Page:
After completing two Masters degrees, Mike decided he needed more education to stand out to NASA, so he started on a program Ph.D at MIT.  It was difficult, and he failed his first qualifying oral exam.  He was on his honeymoon in Portugal when he thought about the early ocean explorers that took risks and never quit, so he realized he needed to try again.  I too had issues in college when I was younger, but later in life I returned and earned my undergrad degree in Computer Science.  That graduation ceremony is one of my own personal high points in life.  Like Mike, I encourage people to not give up and continue to try, as accomplishing a major life goal is always worthwhile.

Before reading Mike’s bio, I figured that a man with a Ph.D from MIT that became an astronaut and had two shuttle missions working on the Hubble might be arrogant and full of himself.  I was wrong.  In this book, Mike credits the people around him that helped him become what he wanted.

“I owe everything I’ve ever accomplished to the people around me – people who pushed me to be the best version of myself.”

– Mike Massimino, Spaceman Ch 6

It is inspirational to see someone with such a impressive career be that humble.  You don’t need to be a superman to become an astronaut – you need to work long and hard and with focus to become one.  I should add that Mike prepared differently for his second Ph.D oral exam and passed it.

After earning his Ph.D, Mike took a job with McDonnell Douglas and moved to Houston to be near NASA.  He applies and goes through the astronaut selection process, passing everything but the eye exam.  Now that his vision was a disqualifying issue, he decided to fix it instead of giving up.  He sees an eye doctor and starts vision training.  Working hard, following the advice of his doctor and friends, his vision improved enough and after reapplying, was accepted into the NASA astronaut program.  At last, he was in.

Mike undergoes new astronaut orientation and talks about flying T-38s.  I’d assumed all astronauts are pilots, but that isn’t true.  Mission specialists like Mike fly in the back seat – they get to do maneuvers including aerobatic, as well as handle the radio and navigate, but they don’t do take offs or landings.  Bummer.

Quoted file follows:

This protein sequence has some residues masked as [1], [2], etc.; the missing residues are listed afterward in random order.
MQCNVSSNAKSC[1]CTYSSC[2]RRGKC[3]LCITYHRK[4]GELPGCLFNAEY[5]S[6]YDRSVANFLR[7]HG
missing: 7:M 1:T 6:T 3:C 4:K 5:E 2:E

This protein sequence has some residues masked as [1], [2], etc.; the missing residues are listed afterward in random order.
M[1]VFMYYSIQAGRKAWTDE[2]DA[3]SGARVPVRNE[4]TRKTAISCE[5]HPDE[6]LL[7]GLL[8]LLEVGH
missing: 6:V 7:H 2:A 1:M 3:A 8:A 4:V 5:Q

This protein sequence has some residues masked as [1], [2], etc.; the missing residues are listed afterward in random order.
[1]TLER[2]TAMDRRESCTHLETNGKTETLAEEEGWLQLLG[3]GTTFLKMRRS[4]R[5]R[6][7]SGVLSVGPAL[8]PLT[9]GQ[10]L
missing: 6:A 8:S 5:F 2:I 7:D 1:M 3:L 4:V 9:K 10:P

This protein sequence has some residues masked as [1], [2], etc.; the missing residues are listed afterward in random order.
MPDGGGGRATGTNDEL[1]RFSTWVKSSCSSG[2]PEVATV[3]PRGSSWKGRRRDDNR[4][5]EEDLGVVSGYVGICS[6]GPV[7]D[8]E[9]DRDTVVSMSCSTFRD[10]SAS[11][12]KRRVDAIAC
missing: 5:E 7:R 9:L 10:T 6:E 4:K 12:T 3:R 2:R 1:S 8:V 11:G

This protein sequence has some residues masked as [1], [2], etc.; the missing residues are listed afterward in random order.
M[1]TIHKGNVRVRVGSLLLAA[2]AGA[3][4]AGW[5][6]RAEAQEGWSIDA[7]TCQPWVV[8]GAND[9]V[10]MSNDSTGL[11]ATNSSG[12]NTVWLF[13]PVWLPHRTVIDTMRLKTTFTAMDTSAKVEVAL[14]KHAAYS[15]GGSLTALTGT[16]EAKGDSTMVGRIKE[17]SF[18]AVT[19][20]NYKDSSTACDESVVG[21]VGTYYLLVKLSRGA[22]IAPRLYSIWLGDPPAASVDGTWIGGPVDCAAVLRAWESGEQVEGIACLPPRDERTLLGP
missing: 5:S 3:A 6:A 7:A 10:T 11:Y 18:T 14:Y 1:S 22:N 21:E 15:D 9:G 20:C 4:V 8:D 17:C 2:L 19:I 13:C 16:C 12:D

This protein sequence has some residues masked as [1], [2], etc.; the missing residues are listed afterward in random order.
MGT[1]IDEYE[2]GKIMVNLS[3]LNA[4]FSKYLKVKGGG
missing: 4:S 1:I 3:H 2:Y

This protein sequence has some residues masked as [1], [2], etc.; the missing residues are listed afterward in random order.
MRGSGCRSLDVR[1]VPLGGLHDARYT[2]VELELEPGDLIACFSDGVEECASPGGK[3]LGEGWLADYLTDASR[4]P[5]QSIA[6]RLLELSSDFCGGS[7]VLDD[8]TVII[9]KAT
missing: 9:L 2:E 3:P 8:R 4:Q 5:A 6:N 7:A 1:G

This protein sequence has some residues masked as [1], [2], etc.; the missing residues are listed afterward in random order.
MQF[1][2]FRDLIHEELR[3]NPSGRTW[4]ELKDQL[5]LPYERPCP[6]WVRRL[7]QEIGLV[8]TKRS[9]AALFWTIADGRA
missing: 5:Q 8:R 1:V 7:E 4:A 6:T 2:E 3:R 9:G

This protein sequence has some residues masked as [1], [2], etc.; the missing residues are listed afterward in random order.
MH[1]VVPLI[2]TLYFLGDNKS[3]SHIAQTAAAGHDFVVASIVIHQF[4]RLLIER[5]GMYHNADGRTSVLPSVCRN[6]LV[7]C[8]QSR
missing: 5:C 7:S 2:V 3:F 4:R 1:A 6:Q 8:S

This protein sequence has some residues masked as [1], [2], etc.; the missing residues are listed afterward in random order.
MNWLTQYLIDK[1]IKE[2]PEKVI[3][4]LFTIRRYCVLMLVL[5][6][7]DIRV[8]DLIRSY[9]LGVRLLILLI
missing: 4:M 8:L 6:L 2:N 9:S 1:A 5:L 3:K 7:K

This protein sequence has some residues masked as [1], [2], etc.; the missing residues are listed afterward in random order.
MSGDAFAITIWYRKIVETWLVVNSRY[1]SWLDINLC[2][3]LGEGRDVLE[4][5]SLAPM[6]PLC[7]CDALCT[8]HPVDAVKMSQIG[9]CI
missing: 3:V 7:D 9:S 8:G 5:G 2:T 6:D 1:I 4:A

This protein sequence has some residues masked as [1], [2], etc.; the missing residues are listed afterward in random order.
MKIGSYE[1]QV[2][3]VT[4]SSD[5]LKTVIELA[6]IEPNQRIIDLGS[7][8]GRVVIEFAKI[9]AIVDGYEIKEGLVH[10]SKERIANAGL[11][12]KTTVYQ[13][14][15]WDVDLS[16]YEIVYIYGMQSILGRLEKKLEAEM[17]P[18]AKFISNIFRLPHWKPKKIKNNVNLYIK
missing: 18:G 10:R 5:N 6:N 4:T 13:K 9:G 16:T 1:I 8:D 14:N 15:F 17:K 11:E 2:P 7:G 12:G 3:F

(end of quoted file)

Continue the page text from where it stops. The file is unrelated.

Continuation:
“There are a couple of things you do on your first flight, kind of like your initiation.  The first thing is to go weightless.  The second thing you do is break the sound barrier.  When we reached <mach> 1.0, I said, ‘There’s Mach 1,’ in my best Chuck Yeager impression.

I loved flying.  I could not get enough of it.  Backseaters had to log a minimum of twenty-five training hours in the T-38 every quarter.  I was always near the top of my class in hours.  I had more hours than any mission specialist in my group, especially out of the civilians.”

– Mike Massimino, Spaceman

I’d love to have a chance to ride in a T-38, even just one time, and yeah, I’d take as many photos as my phone would hold (and maybe one or two short movies) to be able to relive the event.  Maybe some day.  Everyone can dream, can’t they?

Shortly after being accepted to the astronaut program, Mike’s father became ill and he asked his fellow astronauts for help and they gave it.  Mike said something about astronauts I hadn’t heard before and feel like I should share it with you:

“If you’ve ever wondered what the right stuff is, that’s what the right stuff is – the real right stuff.  It’s not about being crazy enough to strap yourself to the top of a bomb.  That’s actually the easy part.  It’s more about character, serving a purpose greater than yourself, putting the other guy first, and being able to do that every single day in every aspect of your life.  People ask me all the time what it takes to become an astronaut.   It’s not about being the smartest or having the most college degrees.  The real qualifications for being an astronaut are: Is this someone I’d trust with my life? Will this person help look after my family if I don’t make it home?”

– Mike Massimino, Spaceman

Mike’s father recovered and was able to attend his graduation ceremony from Astronaut Candidate (ASCAN) to full Astronaut.  The way Mike’s fellow astronauts and friends rallied around when he needed help was incredible – not many companies where you matter so much to you coworkers, especially in this modern world.